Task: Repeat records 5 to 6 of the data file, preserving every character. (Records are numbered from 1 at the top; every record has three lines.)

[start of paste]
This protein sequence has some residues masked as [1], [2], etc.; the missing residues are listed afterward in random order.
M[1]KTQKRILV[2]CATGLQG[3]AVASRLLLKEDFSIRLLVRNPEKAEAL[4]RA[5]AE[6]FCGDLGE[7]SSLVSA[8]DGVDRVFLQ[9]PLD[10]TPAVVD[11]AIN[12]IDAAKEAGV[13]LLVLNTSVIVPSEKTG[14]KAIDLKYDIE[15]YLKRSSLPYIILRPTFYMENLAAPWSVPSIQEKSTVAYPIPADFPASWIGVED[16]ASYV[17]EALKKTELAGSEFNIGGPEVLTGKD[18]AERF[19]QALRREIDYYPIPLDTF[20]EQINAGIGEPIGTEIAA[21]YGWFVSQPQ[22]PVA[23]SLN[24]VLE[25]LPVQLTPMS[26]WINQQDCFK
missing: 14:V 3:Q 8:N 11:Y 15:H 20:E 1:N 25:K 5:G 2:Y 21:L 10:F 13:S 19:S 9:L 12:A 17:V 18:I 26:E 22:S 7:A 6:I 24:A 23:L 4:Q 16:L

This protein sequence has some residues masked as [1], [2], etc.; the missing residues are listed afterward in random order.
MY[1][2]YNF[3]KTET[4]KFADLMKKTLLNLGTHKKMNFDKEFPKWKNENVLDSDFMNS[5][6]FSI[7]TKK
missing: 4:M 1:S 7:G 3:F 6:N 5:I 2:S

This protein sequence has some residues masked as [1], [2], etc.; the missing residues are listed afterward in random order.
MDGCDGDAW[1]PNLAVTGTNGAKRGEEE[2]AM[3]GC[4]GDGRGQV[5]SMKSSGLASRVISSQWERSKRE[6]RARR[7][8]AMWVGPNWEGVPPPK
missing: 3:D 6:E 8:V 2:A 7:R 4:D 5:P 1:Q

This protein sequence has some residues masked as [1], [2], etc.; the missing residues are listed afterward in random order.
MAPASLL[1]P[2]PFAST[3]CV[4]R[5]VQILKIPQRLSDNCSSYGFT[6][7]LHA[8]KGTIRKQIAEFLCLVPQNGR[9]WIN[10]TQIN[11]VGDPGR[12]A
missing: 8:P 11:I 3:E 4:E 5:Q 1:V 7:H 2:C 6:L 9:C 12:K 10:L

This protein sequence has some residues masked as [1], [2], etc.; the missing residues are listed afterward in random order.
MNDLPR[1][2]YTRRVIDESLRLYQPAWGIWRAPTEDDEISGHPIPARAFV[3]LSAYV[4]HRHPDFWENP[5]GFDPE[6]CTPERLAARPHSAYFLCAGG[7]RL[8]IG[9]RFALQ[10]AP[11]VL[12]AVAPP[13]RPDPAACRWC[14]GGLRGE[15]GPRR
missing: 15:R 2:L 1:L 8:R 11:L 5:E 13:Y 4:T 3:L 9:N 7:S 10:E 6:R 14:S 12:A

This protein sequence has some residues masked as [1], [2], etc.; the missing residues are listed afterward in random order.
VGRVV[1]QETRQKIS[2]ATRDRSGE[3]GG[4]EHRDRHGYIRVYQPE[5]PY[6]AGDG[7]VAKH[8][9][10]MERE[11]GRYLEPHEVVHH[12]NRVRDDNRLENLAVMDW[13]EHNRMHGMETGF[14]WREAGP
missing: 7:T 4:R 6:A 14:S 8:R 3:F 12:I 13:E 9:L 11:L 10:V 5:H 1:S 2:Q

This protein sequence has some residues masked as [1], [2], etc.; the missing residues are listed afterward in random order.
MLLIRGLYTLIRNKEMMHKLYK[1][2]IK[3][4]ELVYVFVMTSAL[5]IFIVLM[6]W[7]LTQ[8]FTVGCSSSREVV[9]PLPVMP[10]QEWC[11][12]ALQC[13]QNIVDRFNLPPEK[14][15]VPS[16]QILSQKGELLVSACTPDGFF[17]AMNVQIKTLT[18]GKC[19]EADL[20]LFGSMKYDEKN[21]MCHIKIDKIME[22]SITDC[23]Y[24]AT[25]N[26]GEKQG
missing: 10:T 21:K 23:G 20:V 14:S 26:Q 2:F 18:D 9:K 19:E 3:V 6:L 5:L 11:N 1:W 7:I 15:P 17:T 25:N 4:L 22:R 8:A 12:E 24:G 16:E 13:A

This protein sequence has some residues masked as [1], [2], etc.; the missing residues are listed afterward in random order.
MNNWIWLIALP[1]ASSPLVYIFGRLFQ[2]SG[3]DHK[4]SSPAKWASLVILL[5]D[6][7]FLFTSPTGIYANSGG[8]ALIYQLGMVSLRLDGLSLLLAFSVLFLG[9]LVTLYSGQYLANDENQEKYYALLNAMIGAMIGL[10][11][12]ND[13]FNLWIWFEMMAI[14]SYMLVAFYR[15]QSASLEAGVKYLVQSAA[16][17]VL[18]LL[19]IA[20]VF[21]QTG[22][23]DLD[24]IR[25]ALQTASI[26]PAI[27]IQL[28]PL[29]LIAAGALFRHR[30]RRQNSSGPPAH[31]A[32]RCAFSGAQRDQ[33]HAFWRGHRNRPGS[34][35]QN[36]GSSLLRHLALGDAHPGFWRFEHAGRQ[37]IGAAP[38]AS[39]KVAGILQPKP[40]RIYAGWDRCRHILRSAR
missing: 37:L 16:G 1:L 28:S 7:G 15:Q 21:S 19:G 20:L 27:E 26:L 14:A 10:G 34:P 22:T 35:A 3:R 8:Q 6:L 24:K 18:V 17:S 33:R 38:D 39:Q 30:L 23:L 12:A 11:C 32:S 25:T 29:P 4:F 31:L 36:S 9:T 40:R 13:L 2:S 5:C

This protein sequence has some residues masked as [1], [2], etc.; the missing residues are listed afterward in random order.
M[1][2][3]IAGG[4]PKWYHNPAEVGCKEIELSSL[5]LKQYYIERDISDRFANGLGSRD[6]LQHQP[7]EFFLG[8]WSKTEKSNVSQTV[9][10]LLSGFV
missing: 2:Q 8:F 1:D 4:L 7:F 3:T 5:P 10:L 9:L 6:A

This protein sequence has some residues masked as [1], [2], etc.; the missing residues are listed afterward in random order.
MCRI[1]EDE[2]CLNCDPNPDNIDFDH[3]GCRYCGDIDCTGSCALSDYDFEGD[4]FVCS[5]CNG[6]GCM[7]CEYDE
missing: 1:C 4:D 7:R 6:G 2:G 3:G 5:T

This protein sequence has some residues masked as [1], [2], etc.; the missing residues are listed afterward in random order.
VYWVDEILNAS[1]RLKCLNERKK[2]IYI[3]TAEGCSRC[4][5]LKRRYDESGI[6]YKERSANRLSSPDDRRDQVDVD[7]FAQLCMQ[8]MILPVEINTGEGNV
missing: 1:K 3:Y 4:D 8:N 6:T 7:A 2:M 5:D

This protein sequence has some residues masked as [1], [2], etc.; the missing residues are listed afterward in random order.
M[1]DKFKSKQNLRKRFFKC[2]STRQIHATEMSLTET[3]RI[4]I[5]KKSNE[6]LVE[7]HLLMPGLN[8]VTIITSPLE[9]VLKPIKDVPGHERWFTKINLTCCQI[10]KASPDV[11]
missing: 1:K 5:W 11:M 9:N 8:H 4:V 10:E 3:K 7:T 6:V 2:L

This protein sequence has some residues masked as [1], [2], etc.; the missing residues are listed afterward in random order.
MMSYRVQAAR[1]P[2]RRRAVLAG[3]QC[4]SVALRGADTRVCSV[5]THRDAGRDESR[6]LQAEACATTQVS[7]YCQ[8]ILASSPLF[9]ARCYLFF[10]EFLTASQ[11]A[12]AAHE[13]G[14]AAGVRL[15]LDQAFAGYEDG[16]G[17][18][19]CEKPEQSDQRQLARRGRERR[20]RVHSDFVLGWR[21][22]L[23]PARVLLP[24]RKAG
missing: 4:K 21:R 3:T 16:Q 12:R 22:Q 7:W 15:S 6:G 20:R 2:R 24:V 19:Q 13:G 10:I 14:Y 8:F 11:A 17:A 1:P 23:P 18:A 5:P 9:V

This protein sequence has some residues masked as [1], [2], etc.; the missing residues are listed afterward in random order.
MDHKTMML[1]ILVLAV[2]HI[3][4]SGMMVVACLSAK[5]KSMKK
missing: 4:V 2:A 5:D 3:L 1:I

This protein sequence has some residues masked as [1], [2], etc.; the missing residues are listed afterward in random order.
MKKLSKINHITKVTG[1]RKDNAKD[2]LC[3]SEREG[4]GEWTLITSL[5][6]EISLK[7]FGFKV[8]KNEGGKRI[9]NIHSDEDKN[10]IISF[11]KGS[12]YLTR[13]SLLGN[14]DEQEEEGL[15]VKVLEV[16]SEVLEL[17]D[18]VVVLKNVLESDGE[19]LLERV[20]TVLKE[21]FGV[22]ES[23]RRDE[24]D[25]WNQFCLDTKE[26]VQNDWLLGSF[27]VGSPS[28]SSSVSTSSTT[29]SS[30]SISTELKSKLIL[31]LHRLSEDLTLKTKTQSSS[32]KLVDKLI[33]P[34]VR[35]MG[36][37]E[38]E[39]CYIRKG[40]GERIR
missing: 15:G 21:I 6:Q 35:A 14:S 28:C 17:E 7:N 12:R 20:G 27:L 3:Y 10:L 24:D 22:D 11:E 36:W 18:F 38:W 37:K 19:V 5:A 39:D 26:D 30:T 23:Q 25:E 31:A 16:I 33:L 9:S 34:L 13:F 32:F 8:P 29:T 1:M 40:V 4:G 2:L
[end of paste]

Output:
This protein sequence has some residues masked as [1], [2], etc.; the missing residues are listed afterward in random order.
MNDLPR[1][2]YTRRVIDESLRLYQPAWGIWRAPTEDDEISGHPIPARAFV[3]LSAYV[4]HRHPDFWENP[5]GFDPE[6]CTPERLAARPHSAYFLCAGG[7]RL[8]IG[9]RFALQ[10]AP[11]VL[12]AVAPP[13]RPDPAACRWC[14]GGLRGE[15]GPRR
missing: 15:R 2:L 1:L 8:R 11:L 5:E 13:Y 4:T 3:L 9:N 7:S 10:E 6:R 14:S 12:A

This protein sequence has some residues masked as [1], [2], etc.; the missing residues are listed afterward in random order.
VGRVV[1]QETRQKIS[2]ATRDRSGE[3]GG[4]EHRDRHGYIRVYQPE[5]PY[6]AGDG[7]VAKH[8][9][10]MERE[11]GRYLEPHEVVHH[12]NRVRDDNRLENLAVMDW[13]EHNRMHGMETGF[14]WREAGP
missing: 7:T 4:R 6:A 14:S 8:R 3:F 12:I 13:E 9:L 11:L 10:V 5:H 1:S 2:Q